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Should You Furnish Your Residential Rental Property?

Should You Furnish Your Residential Rental Property?

Should you furnish your residential rental property? There’s no one-size-fits-all answer, of course, and every landlord must weigh the pros and cons and come to the conclusion that’s right for them—or for each individual investment property.

Part of arriving at a smart decision involves digging into the local rental market by reviewing listings and talking to other landlords. If there’s a shortage of furnished homes available for rent, this could indicate a good opportunity to stand out. But it could also mean there’s no demand in the immediate area from short-term renters, college students and new graduates, and other demographics that most often seek furnished rental options. If you notice a number of lingering furnished listings, you can assume supply already surpasses demand.

Let’s take a look at some of the most important considerations when trying to decide whether you should furnish your residential rental property.

Deciding Between Furnished and Unfurnished Rentals

  • First-time and younger renters are a significant part of the market for furnished residential rental properties, as they often don’t have furniture of their own—or extra money to buy it. Does the area have a large body of college students living off-campus, new graduates, and/or young professionals relocating there?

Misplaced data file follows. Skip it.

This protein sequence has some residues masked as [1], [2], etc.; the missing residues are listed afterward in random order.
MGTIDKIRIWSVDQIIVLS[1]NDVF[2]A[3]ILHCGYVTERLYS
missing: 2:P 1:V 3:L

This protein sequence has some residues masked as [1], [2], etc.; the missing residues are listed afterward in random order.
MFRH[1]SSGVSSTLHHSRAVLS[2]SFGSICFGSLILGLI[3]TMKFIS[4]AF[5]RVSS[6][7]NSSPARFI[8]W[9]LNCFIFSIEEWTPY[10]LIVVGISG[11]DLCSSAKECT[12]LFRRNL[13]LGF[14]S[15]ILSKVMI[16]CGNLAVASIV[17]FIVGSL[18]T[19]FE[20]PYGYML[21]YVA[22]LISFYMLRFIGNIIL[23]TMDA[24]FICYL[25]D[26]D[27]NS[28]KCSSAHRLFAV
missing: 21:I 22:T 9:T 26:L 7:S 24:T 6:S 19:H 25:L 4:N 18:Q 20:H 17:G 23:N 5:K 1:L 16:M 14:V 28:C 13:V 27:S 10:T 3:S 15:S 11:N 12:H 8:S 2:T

• Short-term renters (which includes many groups of people, such as extended-stay business travelers, people relocating to the area who haven’t bought a home yet, people who’ve sold a home but can’t move into their new one yet, etc.) are the other big part of the market for furnished residential rental properties. Consider the pros and cons of offering short-term leases and decide whether you’re willing to offer them. If you’re not, you’re probably better off sticking to unfurnished rental properties.
  • You can charge higher rent for a furnished apartment. But keep in mind that the added profits can easily be offset by periods of vacancy if it’s difficult to rent a furnished place in the area.
  • Are you willing to purchase or rent the furniture? Depending on the size of your property and the quality of the pieces you buy, furnishing a home can be quite costly. And while you might be tempted to choose cheaper furniture to save money, consider that it will likely need to be replaced more often than quality items.
  • If you do opt to buy, talk to your tax professional about whether you can write off the furnishings or claim them as depreciable assets at tax time.
  • You’ll need to make repairs and replace furnishings from time to time. You can require a higher deposit on a furnished home, and tenants may sometimes be liable for damage. However, there will undoubtedly be maintenance and replacement costs on your end associated with regular wear and tear.
  • Would you put furnishings in storage to accept a tenant who has their own belongings and only wants an unfurnished rental property? This is an added expense, though it can be reasonable if you have quality pieces and intend to offer the property as a furnished listing again in the near future.
  • Do you want to protect the property against potential damage resulting from tenants moving furniture in and out of the home?


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